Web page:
John Bartz stood outside Durham Baptist Church on Friday night with his wife and child in tow.
What should have been a night for families to come together turned out to be a bit of a logistical nightmare for some with loved ones in the Highland High School graduating class of 2014.
Bartz had a cousin who was one of the 38 seniors who had been banned from the school's regular ceremony because of his involvement in a prank during the early morning hours of May 12 at the school outside of Ewing, Mo. He also had a nephew who was part of the group of seniors who didn't participate in the prank and participated in the ceremony at the high school on Friday.
Bartz never worried about missing his graduation from Highland in 1998. In his day, he said, there were no pranks.
"Probably only because that TV show wasn't on yet," he said with a laugh.
MTV, which used to play music, now uses all of its air time for reality TV shows. One of those shows, which is no longer in production but is easily found online, is called "High School Stories: Scandals, Pranks and Controversies." The show caught up with seniors who pulled pranks in the waning days of their high school career. The show went into the setup of the prank, a recreation of the event and the fallout.
If MTV ever decides to revive the show, the Highland saga would make for interesting TV.
Recreating two students breaking into the school through a hatch that led to the boys locker room and having the kids let the other students in through the front door would be captivating TV. Then they could show how the students had a grand time rearranging things inside the school and marking the place up.
On the same day Highland's seniors had a split-squad graduation, word came out of Quincy High School that a group of approximately 50 seniors took part in a prank around 9 a.m. Friday. The group went to the cafeteria, played music and hit some beach balls around. They ran the halls and left the building. All of those involved were kicked out of school for a few days and can return to class on Tuesday.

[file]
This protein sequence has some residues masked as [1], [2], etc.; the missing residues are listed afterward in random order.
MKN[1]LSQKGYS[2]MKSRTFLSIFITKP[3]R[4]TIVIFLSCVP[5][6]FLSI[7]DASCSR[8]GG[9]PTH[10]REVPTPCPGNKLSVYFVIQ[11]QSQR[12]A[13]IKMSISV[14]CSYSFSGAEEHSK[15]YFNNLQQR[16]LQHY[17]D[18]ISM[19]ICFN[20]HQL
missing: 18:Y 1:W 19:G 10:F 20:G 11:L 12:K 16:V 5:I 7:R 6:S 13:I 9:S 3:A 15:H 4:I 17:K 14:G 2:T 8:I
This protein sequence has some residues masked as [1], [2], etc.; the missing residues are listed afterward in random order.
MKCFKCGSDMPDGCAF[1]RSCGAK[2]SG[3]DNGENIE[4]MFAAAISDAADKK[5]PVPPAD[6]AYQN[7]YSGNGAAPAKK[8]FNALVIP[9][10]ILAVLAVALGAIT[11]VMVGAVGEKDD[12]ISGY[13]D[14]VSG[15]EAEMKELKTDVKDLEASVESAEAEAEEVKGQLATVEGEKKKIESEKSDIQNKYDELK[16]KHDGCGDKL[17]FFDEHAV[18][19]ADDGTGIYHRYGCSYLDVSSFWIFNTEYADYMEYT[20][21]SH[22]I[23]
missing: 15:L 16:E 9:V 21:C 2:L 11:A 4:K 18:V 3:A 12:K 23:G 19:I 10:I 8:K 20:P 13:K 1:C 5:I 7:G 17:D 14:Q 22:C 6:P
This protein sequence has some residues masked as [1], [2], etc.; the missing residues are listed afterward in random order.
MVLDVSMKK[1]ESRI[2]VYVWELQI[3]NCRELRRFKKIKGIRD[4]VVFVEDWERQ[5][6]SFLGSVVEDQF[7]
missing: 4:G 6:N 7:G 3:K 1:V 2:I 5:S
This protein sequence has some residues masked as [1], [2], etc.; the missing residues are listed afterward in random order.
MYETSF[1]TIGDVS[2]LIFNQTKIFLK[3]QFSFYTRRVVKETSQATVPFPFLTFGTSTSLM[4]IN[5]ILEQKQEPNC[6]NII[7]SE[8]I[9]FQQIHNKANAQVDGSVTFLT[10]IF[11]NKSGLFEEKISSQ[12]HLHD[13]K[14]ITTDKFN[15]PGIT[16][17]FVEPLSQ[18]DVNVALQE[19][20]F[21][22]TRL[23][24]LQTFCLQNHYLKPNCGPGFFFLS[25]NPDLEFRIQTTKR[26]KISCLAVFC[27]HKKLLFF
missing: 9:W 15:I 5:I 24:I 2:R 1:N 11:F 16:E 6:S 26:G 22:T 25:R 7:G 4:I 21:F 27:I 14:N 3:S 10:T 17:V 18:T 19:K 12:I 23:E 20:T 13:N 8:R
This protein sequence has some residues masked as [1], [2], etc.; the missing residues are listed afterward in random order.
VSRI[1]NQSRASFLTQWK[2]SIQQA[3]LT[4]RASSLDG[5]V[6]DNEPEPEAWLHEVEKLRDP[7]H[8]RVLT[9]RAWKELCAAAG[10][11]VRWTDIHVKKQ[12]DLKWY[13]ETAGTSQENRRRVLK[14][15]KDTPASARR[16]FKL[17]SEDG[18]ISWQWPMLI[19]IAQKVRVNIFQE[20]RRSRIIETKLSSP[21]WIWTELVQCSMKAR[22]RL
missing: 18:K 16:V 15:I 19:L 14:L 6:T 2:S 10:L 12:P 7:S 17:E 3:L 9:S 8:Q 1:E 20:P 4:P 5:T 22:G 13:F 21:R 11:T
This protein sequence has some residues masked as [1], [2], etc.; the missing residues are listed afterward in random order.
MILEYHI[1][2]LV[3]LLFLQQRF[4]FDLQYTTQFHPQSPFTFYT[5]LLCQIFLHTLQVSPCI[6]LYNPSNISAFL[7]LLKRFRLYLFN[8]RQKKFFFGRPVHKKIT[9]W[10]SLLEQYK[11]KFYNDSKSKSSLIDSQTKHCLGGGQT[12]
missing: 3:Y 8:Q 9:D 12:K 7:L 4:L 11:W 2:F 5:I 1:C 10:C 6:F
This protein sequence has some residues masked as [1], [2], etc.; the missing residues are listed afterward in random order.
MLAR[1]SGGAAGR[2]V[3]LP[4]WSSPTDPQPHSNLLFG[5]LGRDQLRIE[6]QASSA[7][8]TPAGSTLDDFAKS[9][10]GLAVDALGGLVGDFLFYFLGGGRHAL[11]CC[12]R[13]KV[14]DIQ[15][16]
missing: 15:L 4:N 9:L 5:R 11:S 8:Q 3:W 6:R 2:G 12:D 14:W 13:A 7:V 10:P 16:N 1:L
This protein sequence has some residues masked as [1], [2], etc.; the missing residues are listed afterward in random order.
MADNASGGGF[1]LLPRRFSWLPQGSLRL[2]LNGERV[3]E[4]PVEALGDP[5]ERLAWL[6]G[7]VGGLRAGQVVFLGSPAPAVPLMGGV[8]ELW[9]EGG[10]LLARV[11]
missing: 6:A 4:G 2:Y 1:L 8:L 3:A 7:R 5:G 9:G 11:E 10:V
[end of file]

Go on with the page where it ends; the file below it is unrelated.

Neither set of students meant any harm by their actions. Feedback online for those who defended the pranks ran along the lines of "There have always been senior pranks" and "We never got in trouble for them back in my day."
Unfortunately, high school today isn't anything like it was back in your day or mine.
There was no such thing as a Trenchcoat Mafia, which is what Columbine (Colo.) High School shooters Eric Harris and Dylan Klebold called themselves 15 years ago when they shot up the school and killed 13 people and wounded 24 others.
Unless you lived in an inner city, you didn't have to worry about passing through metal detectors or having cameras watch your every move while you were in school.
Back then, every door was unlocked. These days, they're all but bolted down like Fort Knox.
That's the sad reality all students from grade school on up have to face today. What may have passed for a prank "back in the day" is serious business these days.
The kid in us may not like it, but school administrators have no other choice but to take a hard-line stance against any shenanigans these days.